20.04.2017 | Technische Universität München

All articles from Health and Medicine >>>

The most recent press releases about innovation >>>

Die letzten 5 Focus-News des innovations-reports im Überblick:

Im Focus: Making lightweight construction suitable for series production

More and more automobile companies are focusing on body parts made of carbon fiber reinforced plastics (CFRP). However, manufacturing and repair costs must be further reduced in order to make CFRP more economical in use. Together with the Volkswagen AG and five other partners in the project HolQueSt 3D, the Laser Zentrum Hannover e.V. (LZH) has developed laser processes for the automatic trimming, drilling and repair of three-dimensional components.

Automated manufacturing processes are the basis for ultimately establishing the series production of CFRP components. In the project HolQueSt 3D, the LZH has...

Im Focus: Wonder material? Novel nanotube structure strengthens thin films for flexible electronics

Reflecting the structure of composites found in nature and the ancient world, researchers at the University of Illinois at Urbana-Champaign have synthesized thin carbon nanotube (CNT) textiles that exhibit both high electrical conductivity and a level of toughness that is about fifty times higher than copper films, currently used in electronics.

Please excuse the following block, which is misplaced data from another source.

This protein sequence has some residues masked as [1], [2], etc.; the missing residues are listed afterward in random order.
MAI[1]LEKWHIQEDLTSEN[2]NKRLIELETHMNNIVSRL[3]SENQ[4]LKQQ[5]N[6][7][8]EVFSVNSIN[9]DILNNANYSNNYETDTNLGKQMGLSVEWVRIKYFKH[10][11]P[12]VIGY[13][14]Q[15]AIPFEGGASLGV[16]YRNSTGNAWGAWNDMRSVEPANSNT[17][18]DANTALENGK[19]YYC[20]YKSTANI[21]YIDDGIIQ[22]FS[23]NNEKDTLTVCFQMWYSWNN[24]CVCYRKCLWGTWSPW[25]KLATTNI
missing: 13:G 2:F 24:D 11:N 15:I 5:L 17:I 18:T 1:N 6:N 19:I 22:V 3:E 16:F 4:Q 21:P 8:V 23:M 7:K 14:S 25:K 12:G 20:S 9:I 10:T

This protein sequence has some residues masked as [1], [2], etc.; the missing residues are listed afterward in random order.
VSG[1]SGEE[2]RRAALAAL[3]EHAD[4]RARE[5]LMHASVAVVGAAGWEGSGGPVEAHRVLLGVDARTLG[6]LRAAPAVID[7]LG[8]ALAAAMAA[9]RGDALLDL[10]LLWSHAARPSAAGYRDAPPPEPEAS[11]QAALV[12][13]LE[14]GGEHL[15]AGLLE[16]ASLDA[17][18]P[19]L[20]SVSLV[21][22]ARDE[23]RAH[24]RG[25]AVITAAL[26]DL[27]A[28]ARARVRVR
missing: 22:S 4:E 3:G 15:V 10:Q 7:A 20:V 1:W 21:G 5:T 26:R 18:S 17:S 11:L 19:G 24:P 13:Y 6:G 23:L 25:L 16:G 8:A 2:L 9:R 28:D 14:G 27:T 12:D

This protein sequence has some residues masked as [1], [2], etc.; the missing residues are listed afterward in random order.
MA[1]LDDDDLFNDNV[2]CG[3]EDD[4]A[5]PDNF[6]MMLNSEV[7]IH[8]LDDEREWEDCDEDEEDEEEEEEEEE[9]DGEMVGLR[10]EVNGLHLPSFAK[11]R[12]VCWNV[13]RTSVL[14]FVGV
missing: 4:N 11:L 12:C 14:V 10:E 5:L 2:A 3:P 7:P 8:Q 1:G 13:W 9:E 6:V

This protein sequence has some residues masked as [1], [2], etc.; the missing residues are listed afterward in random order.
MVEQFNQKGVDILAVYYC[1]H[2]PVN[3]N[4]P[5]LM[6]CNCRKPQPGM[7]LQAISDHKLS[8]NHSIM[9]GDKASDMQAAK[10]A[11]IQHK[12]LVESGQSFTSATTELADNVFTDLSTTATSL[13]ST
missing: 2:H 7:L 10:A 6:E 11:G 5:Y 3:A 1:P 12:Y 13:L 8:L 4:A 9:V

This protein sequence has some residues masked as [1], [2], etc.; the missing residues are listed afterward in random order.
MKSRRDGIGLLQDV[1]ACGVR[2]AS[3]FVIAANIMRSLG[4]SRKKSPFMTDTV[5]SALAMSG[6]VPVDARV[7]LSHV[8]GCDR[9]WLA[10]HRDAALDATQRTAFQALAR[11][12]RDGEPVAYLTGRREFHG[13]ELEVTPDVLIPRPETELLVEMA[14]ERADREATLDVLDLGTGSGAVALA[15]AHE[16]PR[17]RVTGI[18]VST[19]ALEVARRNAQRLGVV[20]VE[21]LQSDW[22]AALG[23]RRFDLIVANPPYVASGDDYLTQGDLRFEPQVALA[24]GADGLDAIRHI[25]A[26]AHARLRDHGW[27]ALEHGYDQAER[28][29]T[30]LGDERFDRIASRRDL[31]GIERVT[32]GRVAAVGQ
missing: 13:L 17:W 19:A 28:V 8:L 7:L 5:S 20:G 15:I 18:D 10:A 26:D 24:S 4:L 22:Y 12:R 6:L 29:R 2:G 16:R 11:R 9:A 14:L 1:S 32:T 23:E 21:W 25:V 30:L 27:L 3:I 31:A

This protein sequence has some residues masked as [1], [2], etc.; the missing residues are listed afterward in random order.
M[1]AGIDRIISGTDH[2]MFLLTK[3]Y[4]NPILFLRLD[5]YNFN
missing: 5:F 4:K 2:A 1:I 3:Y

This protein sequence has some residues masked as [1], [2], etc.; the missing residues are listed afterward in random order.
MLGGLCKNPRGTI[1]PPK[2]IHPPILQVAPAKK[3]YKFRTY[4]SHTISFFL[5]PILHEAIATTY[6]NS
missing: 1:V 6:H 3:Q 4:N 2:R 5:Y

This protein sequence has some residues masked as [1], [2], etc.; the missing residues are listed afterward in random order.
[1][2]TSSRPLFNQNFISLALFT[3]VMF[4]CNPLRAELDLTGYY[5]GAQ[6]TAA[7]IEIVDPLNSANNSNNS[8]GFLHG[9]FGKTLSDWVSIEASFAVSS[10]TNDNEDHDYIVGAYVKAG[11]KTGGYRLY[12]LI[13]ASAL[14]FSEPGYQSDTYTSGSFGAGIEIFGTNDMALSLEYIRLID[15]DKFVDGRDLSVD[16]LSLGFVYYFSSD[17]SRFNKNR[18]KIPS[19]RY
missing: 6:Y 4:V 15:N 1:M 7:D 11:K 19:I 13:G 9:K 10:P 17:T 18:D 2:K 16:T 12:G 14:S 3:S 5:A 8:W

"The structural robustness of thin metal films has significant importance for the reliable operation of smart skin and flexible electronics including...

Im Focus: Deep inside Galaxy M87

The nearby, giant radio galaxy M87 hosts a supermassive black hole (BH) and is well-known for its bright jet dominating the spectrum over ten orders of magnitude in frequency. Due to its proximity, jet prominence, and the large black hole mass, M87 is the best laboratory for investigating the formation, acceleration, and collimation of relativistic jets. A research team led by Silke Britzen from the Max Planck Institute for Radio Astronomy in Bonn, Germany, has found strong indication for turbulent processes connecting the accretion disk and the jet of that galaxy providing insights into the longstanding problem of the origin of astrophysical jets.